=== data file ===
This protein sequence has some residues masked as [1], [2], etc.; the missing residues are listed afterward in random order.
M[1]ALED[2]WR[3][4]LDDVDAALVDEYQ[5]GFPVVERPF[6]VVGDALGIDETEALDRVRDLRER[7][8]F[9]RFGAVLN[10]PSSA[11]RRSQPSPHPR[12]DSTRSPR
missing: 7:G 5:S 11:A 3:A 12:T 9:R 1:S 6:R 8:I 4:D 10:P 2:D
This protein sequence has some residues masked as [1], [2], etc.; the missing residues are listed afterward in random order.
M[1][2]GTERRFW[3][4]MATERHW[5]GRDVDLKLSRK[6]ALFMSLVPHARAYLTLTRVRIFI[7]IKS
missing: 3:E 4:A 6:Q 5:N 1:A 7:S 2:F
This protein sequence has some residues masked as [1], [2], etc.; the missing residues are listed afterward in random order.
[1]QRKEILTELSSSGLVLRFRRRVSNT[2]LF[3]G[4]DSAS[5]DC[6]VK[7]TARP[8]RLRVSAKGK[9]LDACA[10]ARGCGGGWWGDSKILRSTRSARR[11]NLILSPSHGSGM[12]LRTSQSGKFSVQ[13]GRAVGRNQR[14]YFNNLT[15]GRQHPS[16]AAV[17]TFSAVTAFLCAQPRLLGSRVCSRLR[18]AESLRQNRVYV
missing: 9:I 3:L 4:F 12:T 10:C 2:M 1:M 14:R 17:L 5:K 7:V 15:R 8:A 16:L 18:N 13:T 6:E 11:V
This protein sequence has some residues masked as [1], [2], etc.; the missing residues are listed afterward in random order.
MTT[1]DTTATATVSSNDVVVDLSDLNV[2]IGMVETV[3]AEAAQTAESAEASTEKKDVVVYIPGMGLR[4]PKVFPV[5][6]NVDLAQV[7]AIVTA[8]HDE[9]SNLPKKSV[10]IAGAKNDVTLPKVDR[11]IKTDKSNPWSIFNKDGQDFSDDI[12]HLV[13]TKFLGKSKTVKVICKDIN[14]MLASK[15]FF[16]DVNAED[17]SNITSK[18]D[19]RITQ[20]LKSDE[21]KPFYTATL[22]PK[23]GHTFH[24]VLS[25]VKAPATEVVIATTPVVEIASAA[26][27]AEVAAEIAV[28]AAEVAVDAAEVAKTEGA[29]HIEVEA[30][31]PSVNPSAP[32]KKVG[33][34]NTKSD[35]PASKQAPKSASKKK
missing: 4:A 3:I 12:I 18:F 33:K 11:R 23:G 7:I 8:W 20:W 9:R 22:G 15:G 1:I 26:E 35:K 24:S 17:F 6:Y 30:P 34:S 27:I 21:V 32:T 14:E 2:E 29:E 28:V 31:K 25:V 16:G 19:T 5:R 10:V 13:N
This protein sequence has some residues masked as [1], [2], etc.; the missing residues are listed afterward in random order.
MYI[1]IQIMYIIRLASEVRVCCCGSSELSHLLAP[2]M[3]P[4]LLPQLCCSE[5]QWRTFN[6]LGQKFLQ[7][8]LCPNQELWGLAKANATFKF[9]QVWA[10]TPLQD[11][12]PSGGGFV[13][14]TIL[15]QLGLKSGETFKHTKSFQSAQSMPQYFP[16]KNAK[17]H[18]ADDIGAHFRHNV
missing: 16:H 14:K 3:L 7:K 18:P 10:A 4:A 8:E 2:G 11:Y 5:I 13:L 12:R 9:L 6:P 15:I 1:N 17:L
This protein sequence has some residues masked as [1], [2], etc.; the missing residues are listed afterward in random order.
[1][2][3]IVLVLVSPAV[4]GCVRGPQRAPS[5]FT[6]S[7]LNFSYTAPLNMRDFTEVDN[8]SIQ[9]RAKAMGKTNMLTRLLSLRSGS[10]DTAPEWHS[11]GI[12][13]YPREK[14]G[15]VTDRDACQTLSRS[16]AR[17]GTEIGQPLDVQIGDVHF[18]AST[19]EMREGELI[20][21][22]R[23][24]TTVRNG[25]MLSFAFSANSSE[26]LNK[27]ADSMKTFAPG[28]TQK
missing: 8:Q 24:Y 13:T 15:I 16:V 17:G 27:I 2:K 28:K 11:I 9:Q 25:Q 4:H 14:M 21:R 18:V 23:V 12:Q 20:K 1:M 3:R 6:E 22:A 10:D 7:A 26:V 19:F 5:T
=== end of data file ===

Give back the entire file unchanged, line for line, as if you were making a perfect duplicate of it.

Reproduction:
This protein sequence has some residues masked as [1], [2], etc.; the missing residues are listed afterward in random order.
M[1]ALED[2]WR[3][4]LDDVDAALVDEYQ[5]GFPVVERPF[6]VVGDALGIDETEALDRVRDLRER[7][8]F[9]RFGAVLN[10]PSSA[11]RRSQPSPHPR[12]DSTRSPR
missing: 7:G 5:S 11:A 3:A 12:T 9:R 1:S 6:R 8:I 4:D 10:P 2:D
This protein sequence has some residues masked as [1], [2], etc.; the missing residues are listed afterward in random order.
M[1][2]GTERRFW[3][4]MATERHW[5]GRDVDLKLSRK[6]ALFMSLVPHARAYLTLTRVRIFI[7]IKS
missing: 3:E 4:A 6:Q 5:N 1:A 7:S 2:F
This protein sequence has some residues masked as [1], [2], etc.; the missing residues are listed afterward in random order.
[1]QRKEILTELSSSGLVLRFRRRVSNT[2]LF[3]G[4]DSAS[5]DC[6]VK[7]TARP[8]RLRVSAKGK[9]LDACA[10]ARGCGGGWWGDSKILRSTRSARR[11]NLILSPSHGSGM[12]LRTSQSGKFSVQ[13]GRAVGRNQR[14]YFNNLT[15]GRQHPS[16]AAV[17]TFSAVTAFLCAQPRLLGSRVCSRLR[18]AESLRQNRVYV
missing: 9:I 3:L 4:F 12:T 10:C 2:M 1:M 14:R 17:L 5:K 7:V 15:R 8:A 16:L 18:N 13:T 6:E 11:V
This protein sequence has some residues masked as [1], [2], etc.; the missing residues are listed afterward in random order.
MTT[1]DTTATATVSSNDVVVDLSDLNV[2]IGMVETV[3]AEAAQTAESAEASTEKKDVVVYIPGMGLR[4]PKVFPV[5][6]NVDLAQV[7]AIVTA[8]HDE[9]SNLPKKSV[10]IAGAKNDVTLPKVDR[11]IKTDKSNPWSIFNKDGQDFSDDI[12]HLV[13]TKFLGKSKTVKVICKDIN[14]MLASK[15]FF[16]DVNAED[17]SNITSK[18]D[19]RITQ[20]LKSDE[21]KPFYTATL[22]PK[23]GHTFH[24]VLS[25]VKAPATEVVIATTPVVEIASAA[26][27]AEVAAEIAV[28]AAEVAVDAAEVAKTEGA[29]HIEVEA[30][31]PSVNPSAP[32]KKVG[33][34]NTKSD[35]PASKQAPKSASKKK
missing: 4:A 3:I 12:I 18:F 33:K 11:R 23:G 7:I 8:W 20:W 9:R 22:G 15:G 1:I 26:E 35:K 24:S 17:F 6:Y 30:P 34:S 27:I 21:V 32:T 14:E 2:E 29:E 28:V 31:K 25:V 16:G 19:T 5:R 10:V 13:N
This protein sequence has some residues masked as [1], [2], etc.; the missing residues are listed afterward in random order.
MYI[1]IQIMYIIRLASEVRVCCCGSSELSHLLAP[2]M[3]P[4]LLPQLCCSE[5]QWRTFN[6]LGQKFLQ[7][8]LCPNQELWGLAKANATFKF[9]QVWA[10]TPLQD[11][12]PSGGGFV[13][14]TIL[15]QLGLKSGETFKHTKSFQSAQSMPQYFP[16]KNAK[17]H[18]ADDIGAHFRHNV
missing: 16:H 14:K 3:L 7:K 18:P 10:A 4:A 8:E 2:G 11:Y 5:I 13:L 12:R 9:L 6:P 15:I 1:N 17:L
This protein sequence has some residues masked as [1], [2], etc.; the missing residues are listed afterward in random order.
[1][2][3]IVLVLVSPAV[4]GCVRGPQRAPS[5]FT[6]S[7]LNFSYTAPLNMRDFTEVDN[8]SIQ[9]RAKAMGKTNMLTRLLSLRSGS[10]DTAPEWHS[11]GI[12][13]YPREK[14]G[15]VTDRDACQTLSRS[16]AR[17]GTEIGQPLDVQIGDVHF[18]AST[19]EMREGELI[20][21][22]R[23][24]TTVRNG[25]MLSFAFSANSSE[26]LNK[27]ADSMKTFAPG[28]TQK
missing: 8:Q 24:Y 13:T 15:I 16:V 17:G 27:I 2:K 28:K 11:I 9:Q 25:Q 4:H 14:M 21:R 18:V 23:V 12:Q 20:K 1:M 3:R 6:E 22:A 10:D 7:A 26:V 19:F 5:T